“Plants ‘eat’ so to say cosmic and stellar energies. It is with their leaves that they suck in the vital forces hidden in the waves of light, store them in their tissues and – by allowing themselves to be ‘eaten’ – transmit these vital forces to other creatures.”
Wolf-Dieter Storl, Pflanzendevas
We are often not fully aware of the power of essential oils stemming from this inherent vital dynamism of the leaves and their subtle connection with “Prana” or the “intelligent life force” of creation. Wolf-Dieter Storl describes it in his beautiful book on Plant Devas:
“Plants transmit to us the primordial sound or mantra of the Universe and thus offer life to us. Plants are able to connect the here and now with the beyond. In the sacred language of the Vedas, plants are called Oshadhi (Aushadhi). The meaning of this word is “OSA” (burning transformation) and DHI (vessel). In this sense plants are considered vessels for creating a metamorphosis of the cosmic fire.”
Wolf-Dieter Storl, Pflanzendevas –
cf. also Vasant Lad / David Frawley, “The Yoga of Herbs”
Glory to the Leaves and their essential oils
Everything absorbs light on Earth – and of course sunlight is the most important energy charger on our planet – visible and invisible waves which foster life in their unique mixture of frequency bands. Also, the chemical composition of essential oils is influenced by the various qualities of light available in different geographic zones of the Earth. Leaves are major agents for making the enormous richness and varieties of essential oils available.
What would we do with our own existence without the magic of plant photosynthesis allowing the leaves to absorb sunlight and carbondioxide, combining this with water from the roots and sending out an infinity of energy and biochemical impulses of growth to the inner realm of the plants’ existence? Yes, truly: Sunlight is the universal „mitochondria“ of the worlds – vibrating in every nerve, every fibre of the plant with memories of the first impulses of creation through all eternities!
And photosynthesis, the „synthesis or combined transformation through light“ is only possible thanks to the leaves! Chlorophyll is the “green master engineer“ in this process – capturing the energy of the Sun and transforming his light into biochemical energy. Chlorophyll, this enigmatic “sorcerer of transformation” captures light particles and thereby gets into such a high state of energy that the molecules of water (H2O) are split. Only through this process oxygen can be released into the atmosphere. In a second reaction, carbon dioxide (CO2) is then absorbed from the air and synthesized into glucose and starch – with the help of the remaining hydrogen atoms from the water – creating the famous carbohydrates that are the basic building blocks of life.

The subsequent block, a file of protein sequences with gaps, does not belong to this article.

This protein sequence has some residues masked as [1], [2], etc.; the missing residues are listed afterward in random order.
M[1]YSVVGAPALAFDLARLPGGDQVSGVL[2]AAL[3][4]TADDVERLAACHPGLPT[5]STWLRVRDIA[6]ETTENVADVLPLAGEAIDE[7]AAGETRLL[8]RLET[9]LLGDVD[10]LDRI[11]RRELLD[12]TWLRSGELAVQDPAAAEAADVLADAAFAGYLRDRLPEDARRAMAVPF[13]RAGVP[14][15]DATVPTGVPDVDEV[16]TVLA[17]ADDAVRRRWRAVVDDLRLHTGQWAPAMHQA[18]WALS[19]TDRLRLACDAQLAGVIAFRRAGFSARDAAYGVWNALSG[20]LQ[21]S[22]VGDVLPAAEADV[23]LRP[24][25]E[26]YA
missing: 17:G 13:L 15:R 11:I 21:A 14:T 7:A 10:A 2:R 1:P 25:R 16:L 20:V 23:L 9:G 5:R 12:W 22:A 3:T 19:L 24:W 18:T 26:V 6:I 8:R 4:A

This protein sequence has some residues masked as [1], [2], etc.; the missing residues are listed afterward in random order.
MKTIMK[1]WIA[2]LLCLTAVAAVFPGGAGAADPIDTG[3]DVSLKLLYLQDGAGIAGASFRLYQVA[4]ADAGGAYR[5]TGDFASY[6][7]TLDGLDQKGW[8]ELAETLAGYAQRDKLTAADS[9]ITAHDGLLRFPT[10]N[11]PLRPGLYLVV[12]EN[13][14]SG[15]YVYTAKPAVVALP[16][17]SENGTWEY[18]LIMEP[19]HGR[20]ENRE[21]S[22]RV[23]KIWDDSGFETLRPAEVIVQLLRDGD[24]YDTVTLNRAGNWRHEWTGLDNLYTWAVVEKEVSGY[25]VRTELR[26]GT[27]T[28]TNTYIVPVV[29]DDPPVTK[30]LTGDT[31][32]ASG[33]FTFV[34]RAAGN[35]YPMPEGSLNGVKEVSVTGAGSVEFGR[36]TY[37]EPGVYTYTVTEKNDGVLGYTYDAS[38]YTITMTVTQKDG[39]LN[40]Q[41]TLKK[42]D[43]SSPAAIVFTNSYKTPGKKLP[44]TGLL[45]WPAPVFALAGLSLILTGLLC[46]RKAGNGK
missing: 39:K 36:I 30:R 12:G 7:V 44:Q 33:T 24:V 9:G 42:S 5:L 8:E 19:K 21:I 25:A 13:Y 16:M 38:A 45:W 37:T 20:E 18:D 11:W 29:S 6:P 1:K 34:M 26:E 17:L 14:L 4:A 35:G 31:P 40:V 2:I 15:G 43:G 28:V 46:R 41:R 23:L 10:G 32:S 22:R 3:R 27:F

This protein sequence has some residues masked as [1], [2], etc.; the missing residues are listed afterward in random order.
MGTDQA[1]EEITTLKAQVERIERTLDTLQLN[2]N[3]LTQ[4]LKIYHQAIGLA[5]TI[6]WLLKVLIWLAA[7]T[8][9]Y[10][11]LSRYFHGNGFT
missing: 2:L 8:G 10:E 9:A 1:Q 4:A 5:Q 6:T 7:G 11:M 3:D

Through this process, the leaves of the plants – at the atomic and particle level – are able to transform inorganic molecules into organic ones. Quite a miracle indeed! And this “plant factory” of carbohydrates through the leaves is the basic centre for all life processes on Earth.
As Wolf-Dieter Storl says:
“Photosynthesis builds up between 100-200 billion tons of organic matter every year.“
Wolf-Dieter Storl, Pflanzendevas
To summarize: From oxygen, hydrogen and carbon the plant will create its “skeleton” or hardware, according to its specific genetic code. But only in certain cases, the glucose or starches etc., which it has created with the help of the sun, will be transformed into essential oils. The plant will store these in specific glands – and even „consumes“ them to a certain degree if it lacks sunlight due to sudden climatic changes.
And who would think of all this when we eat a salad or any part of a plant? And who would think of this when we are inhaling a Clary Sage oil that in a sense we fuse with cosmic energies via Nature’s alchemy and power of transformation?
We can empower ourselves endlessly by allying ourselves with Nature and her wonderful gifts in the plant kingdom. What is written in the ancient texts of India on the “Siddhis”, about the special powers that humans can acquire?
The powers are revealed at birth, or acquired through plants (‚oshadhi‘), repeating sacred words, austerities or Samadhi (Janma osadhi mantra tapah samadhi jah siddhya-yah)
Patanjali, Yoga Sutras, Chapter 4 4.1
Leaves not only breathe – but they can also protect